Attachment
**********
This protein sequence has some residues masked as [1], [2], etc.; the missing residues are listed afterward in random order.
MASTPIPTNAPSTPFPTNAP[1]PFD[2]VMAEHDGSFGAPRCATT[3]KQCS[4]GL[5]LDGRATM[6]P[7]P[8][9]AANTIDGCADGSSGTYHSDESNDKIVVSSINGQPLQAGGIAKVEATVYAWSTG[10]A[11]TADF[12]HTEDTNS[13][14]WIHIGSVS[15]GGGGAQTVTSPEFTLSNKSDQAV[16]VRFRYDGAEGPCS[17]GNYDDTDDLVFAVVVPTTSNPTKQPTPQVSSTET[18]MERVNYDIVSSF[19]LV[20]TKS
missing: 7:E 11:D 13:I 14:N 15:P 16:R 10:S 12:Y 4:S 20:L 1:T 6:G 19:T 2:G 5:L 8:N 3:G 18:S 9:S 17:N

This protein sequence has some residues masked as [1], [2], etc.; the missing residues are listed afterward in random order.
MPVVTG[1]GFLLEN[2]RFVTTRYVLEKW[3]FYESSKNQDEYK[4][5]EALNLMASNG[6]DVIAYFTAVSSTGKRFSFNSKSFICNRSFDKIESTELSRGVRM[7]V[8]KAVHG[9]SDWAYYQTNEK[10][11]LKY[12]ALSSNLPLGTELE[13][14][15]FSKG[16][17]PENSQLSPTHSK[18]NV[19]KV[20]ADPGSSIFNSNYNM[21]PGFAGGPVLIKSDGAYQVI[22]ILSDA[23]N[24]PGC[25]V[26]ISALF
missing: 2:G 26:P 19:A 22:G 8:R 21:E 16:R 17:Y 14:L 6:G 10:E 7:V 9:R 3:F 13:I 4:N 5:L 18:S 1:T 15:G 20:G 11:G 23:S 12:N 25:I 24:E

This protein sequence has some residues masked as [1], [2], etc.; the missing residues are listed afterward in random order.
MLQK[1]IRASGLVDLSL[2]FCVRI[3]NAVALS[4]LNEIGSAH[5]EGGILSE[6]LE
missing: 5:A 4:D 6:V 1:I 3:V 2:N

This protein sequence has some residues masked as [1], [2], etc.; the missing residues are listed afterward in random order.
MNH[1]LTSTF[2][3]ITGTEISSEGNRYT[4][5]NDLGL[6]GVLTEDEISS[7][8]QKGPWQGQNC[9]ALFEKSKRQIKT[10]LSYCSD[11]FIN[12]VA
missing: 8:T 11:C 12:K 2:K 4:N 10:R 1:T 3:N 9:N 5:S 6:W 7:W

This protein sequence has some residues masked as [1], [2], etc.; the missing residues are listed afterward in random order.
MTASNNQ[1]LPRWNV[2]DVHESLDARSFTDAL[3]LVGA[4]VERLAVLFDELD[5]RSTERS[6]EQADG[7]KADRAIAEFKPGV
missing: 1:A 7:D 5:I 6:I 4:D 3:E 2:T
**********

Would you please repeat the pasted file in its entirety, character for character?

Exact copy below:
This protein sequence has some residues masked as [1], [2], etc.; the missing residues are listed afterward in random order.
MASTPIPTNAPSTPFPTNAP[1]PFD[2]VMAEHDGSFGAPRCATT[3]KQCS[4]GL[5]LDGRATM[6]P[7]P[8][9]AANTIDGCADGSSGTYHSDESNDKIVVSSINGQPLQAGGIAKVEATVYAWSTG[10]A[11]TADF[12]HTEDTNS[13][14]WIHIGSVS[15]GGGGAQTVTSPEFTLSNKSDQAV[16]VRFRYDGAEGPCS[17]GNYDDTDDLVFAVVVPTTSNPTKQPTPQVSSTET[18]MERVNYDIVSSF[19]LV[20]TKS
missing: 7:E 11:D 13:I 14:N 15:P 16:R 10:S 12:Y 4:S 20:L 1:T 6:G 19:T 2:G 5:L 8:N 3:G 18:S 9:S 17:N

This protein sequence has some residues masked as [1], [2], etc.; the missing residues are listed afterward in random order.
MPVVTG[1]GFLLEN[2]RFVTTRYVLEKW[3]FYESSKNQDEYK[4][5]EALNLMASNG[6]DVIAYFTAVSSTGKRFSFNSKSFICNRSFDKIESTELSRGVRM[7]V[8]KAVHG[9]SDWAYYQTNEK[10][11]LKY[12]ALSSNLPLGTELE[13][14][15]FSKG[16][17]PENSQLSPTHSK[18]NV[19]KV[20]ADPGSSIFNSNYNM[21]PGFAGGPVLIKSDGAYQVI[22]ILSDA[23]N[24]PGC[25]V[26]ISALF
missing: 2:G 26:P 19:A 22:G 8:R 21:E 16:R 17:Y 14:L 6:G 10:E 7:V 9:R 3:F 13:I 4:N 5:L 18:S 1:T 15:G 20:G 11:G 23:S 12:N 25:I 24:E

This protein sequence has some residues masked as [1], [2], etc.; the missing residues are listed afterward in random order.
MLQK[1]IRASGLVDLSL[2]FCVRI[3]NAVALS[4]LNEIGSAH[5]EGGILSE[6]LE
missing: 5:A 4:D 6:V 1:I 3:V 2:N

This protein sequence has some residues masked as [1], [2], etc.; the missing residues are listed afterward in random order.
MNH[1]LTSTF[2][3]ITGTEISSEGNRYT[4][5]NDLGL[6]GVLTEDEISS[7][8]QKGPWQGQNC[9]ALFEKSKRQIKT[10]LSYCSD[11]FIN[12]VA
missing: 8:T 11:C 12:K 2:K 4:N 10:R 1:T 3:N 9:N 5:S 6:W 7:W

This protein sequence has some residues masked as [1], [2], etc.; the missing residues are listed afterward in random order.
MTASNNQ[1]LPRWNV[2]DVHESLDARSFTDAL[3]LVGA[4]VERLAVLFDELD[5]RSTERS[6]EQADG[7]KADRAIAEFKPGV
missing: 1:A 7:D 5:I 6:I 4:D 3:E 2:T